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Success! Phors from Cambodia raised $696 to fund shoulder repair surgery.

Phors
100%
  • $696 raised, $0 to go
$696
raised
$0
to go
Fully funded
Phors's treatment was fully funded on May 29, 2020.

Photo of Phors post-operation

February 2, 2020

Phors underwent shoulder repair surgery.

Phors’ surgery went well and he’s doing light physiotherapy as he begins the long recovery process. Phors will need to work hard over the next six months to rebuild muscle in his arm, which will allow him to regain function. Phors hopes to return to the family farm as soon as he can.

“I hope that I will be able to move my hand again and can return to work.”

Phors' surgery went well and he's doing light physiotherapy as he begins the long recovery process. Phors will need to work hard over the ne...

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January 9, 2020

Phors is a 22-year-old construction worker from Cambodia. He has two older sisters and one older brother. In his free time, he likes to help feed the animals around the house and work on his family’s farm.

In September 2019, Phors fell off his motorcycle after a collision with another vehicle. He suffered injuries to his left arm but was unable to receive any initial treatment. He has been diagnosed with a brachial plexus injury on his left side. The brachial plexus is a nerve network that transmits signals from the spine to the shoulder, arm, and hand. Injuries to this nerve network can result in loss of function and sensation. He is unable to move his arm and cannot work.

Phors traveled to our medical partner’s care center to receive treatment. On January 10th, he will undergo a brachial plexus repair surgery. After recovery, will be able to use his arm again and can return to his work. Our medical partner, Children’s Surgical Centre, is requesting $696 to fund this procedure.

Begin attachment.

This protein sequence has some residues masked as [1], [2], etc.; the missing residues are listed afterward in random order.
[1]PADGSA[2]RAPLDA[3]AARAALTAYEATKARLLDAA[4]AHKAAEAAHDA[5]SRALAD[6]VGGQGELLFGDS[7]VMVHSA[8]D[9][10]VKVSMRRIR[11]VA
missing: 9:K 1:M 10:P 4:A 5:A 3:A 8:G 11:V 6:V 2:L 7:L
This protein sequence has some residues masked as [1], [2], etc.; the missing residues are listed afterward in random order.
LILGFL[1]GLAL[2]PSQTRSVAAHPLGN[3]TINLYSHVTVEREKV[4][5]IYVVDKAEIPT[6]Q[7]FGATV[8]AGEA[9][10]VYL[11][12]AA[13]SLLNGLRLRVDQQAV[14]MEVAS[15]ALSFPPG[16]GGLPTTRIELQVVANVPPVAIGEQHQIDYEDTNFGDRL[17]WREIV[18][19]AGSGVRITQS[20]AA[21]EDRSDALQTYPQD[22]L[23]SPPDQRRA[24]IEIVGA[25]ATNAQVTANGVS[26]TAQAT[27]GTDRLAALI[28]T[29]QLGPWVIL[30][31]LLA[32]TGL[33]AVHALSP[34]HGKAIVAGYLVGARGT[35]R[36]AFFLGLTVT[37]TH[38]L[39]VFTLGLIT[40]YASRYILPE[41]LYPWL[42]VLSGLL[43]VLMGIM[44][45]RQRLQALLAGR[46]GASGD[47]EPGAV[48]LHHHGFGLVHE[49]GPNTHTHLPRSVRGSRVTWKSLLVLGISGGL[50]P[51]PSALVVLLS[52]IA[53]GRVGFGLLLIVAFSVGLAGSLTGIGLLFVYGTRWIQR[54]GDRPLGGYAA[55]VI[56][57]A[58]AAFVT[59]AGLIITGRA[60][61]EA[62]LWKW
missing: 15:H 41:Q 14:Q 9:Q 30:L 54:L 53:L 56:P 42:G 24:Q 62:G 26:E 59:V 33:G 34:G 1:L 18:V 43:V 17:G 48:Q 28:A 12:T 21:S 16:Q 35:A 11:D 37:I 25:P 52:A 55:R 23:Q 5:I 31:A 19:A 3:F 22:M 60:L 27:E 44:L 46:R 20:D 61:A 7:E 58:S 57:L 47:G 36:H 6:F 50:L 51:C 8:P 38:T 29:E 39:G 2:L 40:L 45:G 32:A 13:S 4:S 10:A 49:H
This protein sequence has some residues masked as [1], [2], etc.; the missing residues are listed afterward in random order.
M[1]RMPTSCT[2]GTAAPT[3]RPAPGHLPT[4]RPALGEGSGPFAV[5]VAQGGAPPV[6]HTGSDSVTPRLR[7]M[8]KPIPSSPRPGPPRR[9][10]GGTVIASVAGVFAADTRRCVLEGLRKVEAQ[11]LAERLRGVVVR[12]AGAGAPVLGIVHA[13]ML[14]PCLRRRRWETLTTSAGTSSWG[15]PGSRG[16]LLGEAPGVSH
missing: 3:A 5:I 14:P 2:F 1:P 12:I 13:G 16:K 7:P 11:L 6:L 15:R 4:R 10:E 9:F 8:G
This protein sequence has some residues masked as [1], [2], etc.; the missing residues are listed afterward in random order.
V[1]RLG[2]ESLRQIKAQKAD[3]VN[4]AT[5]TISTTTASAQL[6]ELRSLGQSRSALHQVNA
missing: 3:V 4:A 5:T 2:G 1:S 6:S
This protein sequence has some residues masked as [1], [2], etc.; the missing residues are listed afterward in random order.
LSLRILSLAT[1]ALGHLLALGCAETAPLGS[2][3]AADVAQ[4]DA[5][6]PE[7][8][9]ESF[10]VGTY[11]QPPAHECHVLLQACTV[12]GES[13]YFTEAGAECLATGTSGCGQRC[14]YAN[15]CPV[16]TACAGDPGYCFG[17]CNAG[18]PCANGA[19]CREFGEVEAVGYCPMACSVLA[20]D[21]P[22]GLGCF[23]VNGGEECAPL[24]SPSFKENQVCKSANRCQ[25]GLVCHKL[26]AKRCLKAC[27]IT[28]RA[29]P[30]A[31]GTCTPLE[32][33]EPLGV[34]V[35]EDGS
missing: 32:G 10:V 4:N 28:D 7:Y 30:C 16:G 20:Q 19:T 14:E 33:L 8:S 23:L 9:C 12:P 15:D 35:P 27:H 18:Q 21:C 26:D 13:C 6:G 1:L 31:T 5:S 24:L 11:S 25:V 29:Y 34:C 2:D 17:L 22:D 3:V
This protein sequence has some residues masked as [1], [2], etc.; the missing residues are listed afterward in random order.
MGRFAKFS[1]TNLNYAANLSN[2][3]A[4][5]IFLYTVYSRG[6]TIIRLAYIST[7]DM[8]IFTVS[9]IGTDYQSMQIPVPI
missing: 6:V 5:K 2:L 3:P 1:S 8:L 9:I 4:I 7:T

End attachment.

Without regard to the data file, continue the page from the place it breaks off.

“I hope that my left hand will regain function again and I can return to my work easily like before,” he shared.

Phors is a 22-year-old construction worker from Cambodia. He has two older sisters and one older brother. In his free time, he likes to help...

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Phors's Timeline

  • January 9, 2020
    PROFILE SUBMITTED

    Phors was submitted by Lindsay Bownik, Stakeholder Relations Officer at Children's Surgical Centre, our medical partner in Cambodia.

  • January 10, 2020
    TREATMENT OCCURRED

    Phors received treatment at Kien Khleang National Rehabilitation Centre. Medical partners often provide care to patients accepted by Watsi before those patients are fully funded, operating under the guarantee that the cost of care will be paid for by donors.

  • January 13, 2020
    PROFILE PUBLISHED

    Phors's profile was published to start raising funds.

  • February 02, 2020
    TREATMENT UPDATE

    Phors's treatment was successful. Read the update.

  • May 29, 2020
    FULLY FUNDED

    Phors's treatment was fully funded.

Funded by 10 donors

Funded by 10 donors

Treatment
Brachial Plexus Injury Surgery
  • Cost Breakdown
  • Diagnosis
  • Procedure
On average, it costs $696 for Phors's treatment
Hospital Fees
$87
Medical Staff
$561
Medication
$0
Supplies
$40
Labs
$3
Radiology
$5
  • Symptoms
  • Impact on patient's life
  • Cultural or regional significance

​What kinds of symptoms do patients experience before receiving treatment?

Symptoms of brachial plexus injury (BPI) vary on the severity and location of the injury, but include muscle weakness, loss of sensation, pain, and paralysis. BPI can cause neuropathic pain with damage to the spinal cord and can be long-lasting, with effects such as burning numbness.

​What is the impact on patients’ lives of living with these conditions?

The impact of a brachial plexus injury can range in severity; some patients may experience weakness or great pain, others may be paralyzed in their shoulder and upper arm. This can make day-to-day tasks difficult and impair quality of life.